By pursuing the short-term profit goals of Russian oligarchs out of the conviction that this will promote Russia’s interest rather than considering the possible impact of such an approach on Russian national interests, Moscow is alienating Ukraine and Belarus, two Slavic neighbors it has long viewed as its inevitable allies and possibly more. Consequently, some analysts are now saying Russian may “lose” these two countries just as it did Estonia, Latvia, and Lithuania, the three Baltic states now firmly part of the North Atlantic Treaty Organization (NATO) and the European Union (ng.ru/cis/2013-08-29/3_kartblansh.html).
In his August 29 Nezavisimaya Gazeta article, Kost Bondarenko, the director of the Institute of Ukrainian Policy, notes that many experts are calling Russia’s approach to Ukraine at present “an economic war” and some are even suggesting that what the Kremlin is doing reflects “the imperial essence of official Moscow.” But beyond any doubt, the economic sanctions Moscow has imposed—most notably on Ukraine’s largest confectioner, Roshen (RIA Novosti, July 30)—are having exactly the opposite effect the Russian leadership intended. While they are inflicting real costs on Ukraine, they are not bringing Kyiv to heel but rather causing ever more Ukrainians to conclude that they have no choice but to pursue closer integration with Europe.
Indeed, Bondarenko adds, “by introducing ‘revenge sanctions,’ Russia is losing Ukraine forever, just as it, some time ago, lost the countries of the Baltic region,” not because it had to, but because of its unshakeable belief that it can win its way by using sticks rather than carrots—something that, in reality, almost never works.
Moscow has compounded this trend by the outrageous statements of the always flamboyant Vladimir Zhirinovsky who has charged that Ukraine is committing genocide against ethnic Russians and called for Moscow to annex a third of that country (lb.ua/news/2013/08/30/223196_zhirinovskiy_obvinil_kiev_etnotside.html). Additionally, a purportedly official, recently published ten-page document suggests Moscow has decided to launch a massive campaign to force Kyiv to agree to its wishes (gazeta.zn.ua/internal/o-komplekse-mer-po-vovlecheniyu-ukrainy-v-evraziyskiy-integracionnyy-process-_.html). Even if the document is not authentic, former Ukrainian Foreign Minister Volodymyr Ohrzhko told RFE/RL that he had “no doubt” that its contents reflect Moscow’s intentions (rferl.org/content/russia-ukraine-leaked-strategy-document/25081053.html).
Meanwhile, the Russian government appears to be doing the same thing in Belarus: promoting the interests of oligarchs at the expense of ties between the two countries. In Svobodnaya Pressa, on August 31, Aleksey Zimin makes that point explicitly (svpressa.ru/politic/article/73481/). While, in a Yezhednevny Zhurnal commentary published on August 30, Aleksandr Ryklin extends that argument, suggesting that by its incautious support of oligarchic interests, Moscow has managed to alienate not only its two Slavic neighbors on whom it thought it could always count, but most of its other neighbors as well. The only exceptions, and they are not particularly exceptional, he suggests, are “the fraternal Central Asian republics, Mongolia and Finland” (ej.ru/?a=note&id=13238).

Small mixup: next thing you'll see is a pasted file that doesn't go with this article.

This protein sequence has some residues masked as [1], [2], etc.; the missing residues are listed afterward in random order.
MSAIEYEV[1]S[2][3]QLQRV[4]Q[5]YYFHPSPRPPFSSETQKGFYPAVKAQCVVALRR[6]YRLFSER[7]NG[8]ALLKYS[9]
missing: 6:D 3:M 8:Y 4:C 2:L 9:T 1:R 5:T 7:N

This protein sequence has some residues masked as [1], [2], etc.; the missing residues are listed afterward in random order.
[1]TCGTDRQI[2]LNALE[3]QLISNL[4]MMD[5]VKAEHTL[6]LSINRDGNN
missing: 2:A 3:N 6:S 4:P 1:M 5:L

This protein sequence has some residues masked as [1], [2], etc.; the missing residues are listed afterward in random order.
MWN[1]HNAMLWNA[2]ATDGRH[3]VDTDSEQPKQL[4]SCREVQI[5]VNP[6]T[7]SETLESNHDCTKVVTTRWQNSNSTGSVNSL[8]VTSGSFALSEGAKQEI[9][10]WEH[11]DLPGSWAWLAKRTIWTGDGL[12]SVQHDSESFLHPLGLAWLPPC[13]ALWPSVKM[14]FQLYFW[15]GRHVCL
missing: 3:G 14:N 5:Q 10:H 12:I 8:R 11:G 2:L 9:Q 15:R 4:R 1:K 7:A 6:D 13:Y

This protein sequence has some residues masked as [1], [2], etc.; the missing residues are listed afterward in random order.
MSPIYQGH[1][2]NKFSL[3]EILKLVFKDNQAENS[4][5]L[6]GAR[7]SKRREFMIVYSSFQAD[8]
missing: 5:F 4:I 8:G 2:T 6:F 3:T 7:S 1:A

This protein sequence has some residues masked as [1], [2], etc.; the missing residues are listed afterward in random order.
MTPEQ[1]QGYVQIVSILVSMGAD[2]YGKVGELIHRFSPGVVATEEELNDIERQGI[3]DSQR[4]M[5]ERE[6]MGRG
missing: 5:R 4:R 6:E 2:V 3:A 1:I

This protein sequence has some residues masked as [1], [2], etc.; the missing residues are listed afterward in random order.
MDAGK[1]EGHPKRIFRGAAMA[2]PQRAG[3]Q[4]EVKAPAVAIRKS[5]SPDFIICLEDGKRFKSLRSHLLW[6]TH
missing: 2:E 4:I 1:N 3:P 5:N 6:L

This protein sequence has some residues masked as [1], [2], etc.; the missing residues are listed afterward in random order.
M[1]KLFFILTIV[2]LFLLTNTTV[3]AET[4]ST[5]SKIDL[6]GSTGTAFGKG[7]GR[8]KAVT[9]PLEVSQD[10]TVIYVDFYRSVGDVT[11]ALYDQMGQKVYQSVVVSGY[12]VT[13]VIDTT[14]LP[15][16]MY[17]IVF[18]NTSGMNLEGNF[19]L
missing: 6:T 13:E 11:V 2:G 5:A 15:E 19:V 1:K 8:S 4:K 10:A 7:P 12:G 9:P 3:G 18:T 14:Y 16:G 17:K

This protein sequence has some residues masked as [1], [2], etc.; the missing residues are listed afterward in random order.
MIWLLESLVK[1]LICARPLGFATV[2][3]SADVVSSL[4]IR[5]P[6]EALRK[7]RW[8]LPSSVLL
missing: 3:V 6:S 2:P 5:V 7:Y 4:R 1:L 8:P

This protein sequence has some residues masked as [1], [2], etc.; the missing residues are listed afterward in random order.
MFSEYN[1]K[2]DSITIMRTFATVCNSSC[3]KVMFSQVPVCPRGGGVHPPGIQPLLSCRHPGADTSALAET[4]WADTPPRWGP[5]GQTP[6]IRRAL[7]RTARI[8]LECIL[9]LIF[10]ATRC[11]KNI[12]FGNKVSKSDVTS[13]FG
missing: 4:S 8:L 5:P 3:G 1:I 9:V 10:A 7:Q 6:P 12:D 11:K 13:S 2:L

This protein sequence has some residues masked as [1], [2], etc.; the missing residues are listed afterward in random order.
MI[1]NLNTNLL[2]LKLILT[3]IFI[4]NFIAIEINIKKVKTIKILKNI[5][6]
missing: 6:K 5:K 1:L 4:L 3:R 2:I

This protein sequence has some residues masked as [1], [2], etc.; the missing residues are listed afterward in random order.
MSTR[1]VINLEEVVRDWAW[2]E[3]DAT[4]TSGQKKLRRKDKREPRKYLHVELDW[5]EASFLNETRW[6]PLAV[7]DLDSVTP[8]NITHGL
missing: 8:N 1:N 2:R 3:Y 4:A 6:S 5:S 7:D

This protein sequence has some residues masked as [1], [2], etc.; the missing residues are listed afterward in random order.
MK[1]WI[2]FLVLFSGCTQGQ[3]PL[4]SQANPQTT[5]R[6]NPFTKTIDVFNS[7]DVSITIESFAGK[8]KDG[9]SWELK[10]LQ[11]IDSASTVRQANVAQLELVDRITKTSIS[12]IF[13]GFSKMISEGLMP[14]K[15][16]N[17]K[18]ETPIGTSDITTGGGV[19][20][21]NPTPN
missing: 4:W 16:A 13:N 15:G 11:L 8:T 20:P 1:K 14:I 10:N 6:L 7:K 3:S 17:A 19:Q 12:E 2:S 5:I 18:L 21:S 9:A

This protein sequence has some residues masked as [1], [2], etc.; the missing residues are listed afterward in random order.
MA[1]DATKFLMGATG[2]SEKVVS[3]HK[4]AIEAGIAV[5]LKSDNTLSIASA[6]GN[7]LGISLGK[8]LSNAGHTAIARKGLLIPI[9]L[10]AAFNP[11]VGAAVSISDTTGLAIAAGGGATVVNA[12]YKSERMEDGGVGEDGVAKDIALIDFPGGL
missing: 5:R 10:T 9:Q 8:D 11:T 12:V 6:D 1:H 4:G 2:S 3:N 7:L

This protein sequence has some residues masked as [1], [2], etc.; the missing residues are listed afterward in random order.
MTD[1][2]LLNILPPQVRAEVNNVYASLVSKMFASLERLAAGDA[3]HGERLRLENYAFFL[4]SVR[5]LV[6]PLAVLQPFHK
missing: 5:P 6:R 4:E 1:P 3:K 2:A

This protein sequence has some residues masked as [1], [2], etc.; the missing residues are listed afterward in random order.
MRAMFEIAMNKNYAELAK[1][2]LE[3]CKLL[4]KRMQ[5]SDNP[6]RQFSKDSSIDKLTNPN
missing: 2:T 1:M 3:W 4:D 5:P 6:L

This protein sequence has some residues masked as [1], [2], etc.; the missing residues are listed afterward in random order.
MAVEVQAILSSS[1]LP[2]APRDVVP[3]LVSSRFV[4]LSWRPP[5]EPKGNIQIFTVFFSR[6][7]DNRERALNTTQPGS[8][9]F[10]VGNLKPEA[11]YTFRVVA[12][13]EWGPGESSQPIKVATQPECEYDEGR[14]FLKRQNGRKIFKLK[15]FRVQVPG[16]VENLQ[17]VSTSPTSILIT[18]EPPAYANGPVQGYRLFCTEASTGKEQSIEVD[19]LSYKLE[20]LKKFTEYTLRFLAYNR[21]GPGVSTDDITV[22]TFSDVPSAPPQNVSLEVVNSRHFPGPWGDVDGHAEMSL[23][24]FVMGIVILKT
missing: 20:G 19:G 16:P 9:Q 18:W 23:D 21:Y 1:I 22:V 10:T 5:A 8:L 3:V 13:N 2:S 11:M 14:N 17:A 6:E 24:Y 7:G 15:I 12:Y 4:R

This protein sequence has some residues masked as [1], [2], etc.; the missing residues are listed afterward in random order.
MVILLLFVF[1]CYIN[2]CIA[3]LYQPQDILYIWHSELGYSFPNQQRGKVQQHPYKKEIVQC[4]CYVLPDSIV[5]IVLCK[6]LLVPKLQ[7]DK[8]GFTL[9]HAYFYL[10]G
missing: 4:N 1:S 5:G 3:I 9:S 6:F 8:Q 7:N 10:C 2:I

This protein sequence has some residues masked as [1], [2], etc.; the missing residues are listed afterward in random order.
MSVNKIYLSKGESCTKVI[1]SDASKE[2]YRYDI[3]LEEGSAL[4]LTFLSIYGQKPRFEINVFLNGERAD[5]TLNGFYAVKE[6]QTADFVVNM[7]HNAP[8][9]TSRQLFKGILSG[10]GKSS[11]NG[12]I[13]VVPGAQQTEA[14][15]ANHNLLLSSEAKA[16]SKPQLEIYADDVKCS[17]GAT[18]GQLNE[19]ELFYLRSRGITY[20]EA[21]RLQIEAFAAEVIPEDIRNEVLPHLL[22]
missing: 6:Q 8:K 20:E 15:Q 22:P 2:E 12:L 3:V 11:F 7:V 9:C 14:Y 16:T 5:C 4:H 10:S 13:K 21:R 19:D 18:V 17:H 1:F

Finally, writing on the Grani.ru portal (August 30), Vitaly Portnikov suggests just how counterproductive, and thus dangerous, Moscow’s current approach is. Not only is Russia increasingly surrounded by “a ring of enemies,” including many who could have been more friendly, but it has created a situation in which the governments of its neighbors—in the first instance, Ukraine and Belarus—now know that the only way they can protect their interests is to link their fates with the West (grani.ru/opinion/portnikov/m.218371.html).
One can hardly describe President Vladimir Putin’s foreign policy as a brilliant success given that thanks to that approach, the Grani.ru analyst says, “Russia does not have a single ally in the contemporary world.” Still worse, he adds, in the Ukrainian and Belarusian case, Moscow is behaving not as a great power but as “a small still unrecognized republic, uncertain of how to act tomorrow and how to purchase with money the love” of those who have good reason not to love it and to insist that they, for some reason, obey Russia “slavishly.”
Unfortunately for Russia, Portnikov concludes, there is little chance that Moscow will change course as long as the Putin regime is in place. It is too invested in this failed policy approach to change. And equally tragically, too many people in the Russian Federation are prepared to support it even though eventually they will be anything but happy with the outcome it is certain to produce.
Moscow’s mistaken approach, first to the Baltic countries and more recently to Ukraine, Belarus and Moldova, has been graphically represented in a chart offered at facebook.com/photo.php?fbid=720063364687493&set=a.479661218727710.129417.478655878828244&type=1&theater. It makes clear that over the last two decades and after ensuring by its actions that the Baltic states would do everything they could in order to join NATO and the EU, the Kremlin—like the French House of Bourbon before it—has forgotten nothing and learned nothing. However, the costs of alienating Ukraine and Belarus will be even larger than those associated with “the loss” of Estonia, Latvia and Lithuania.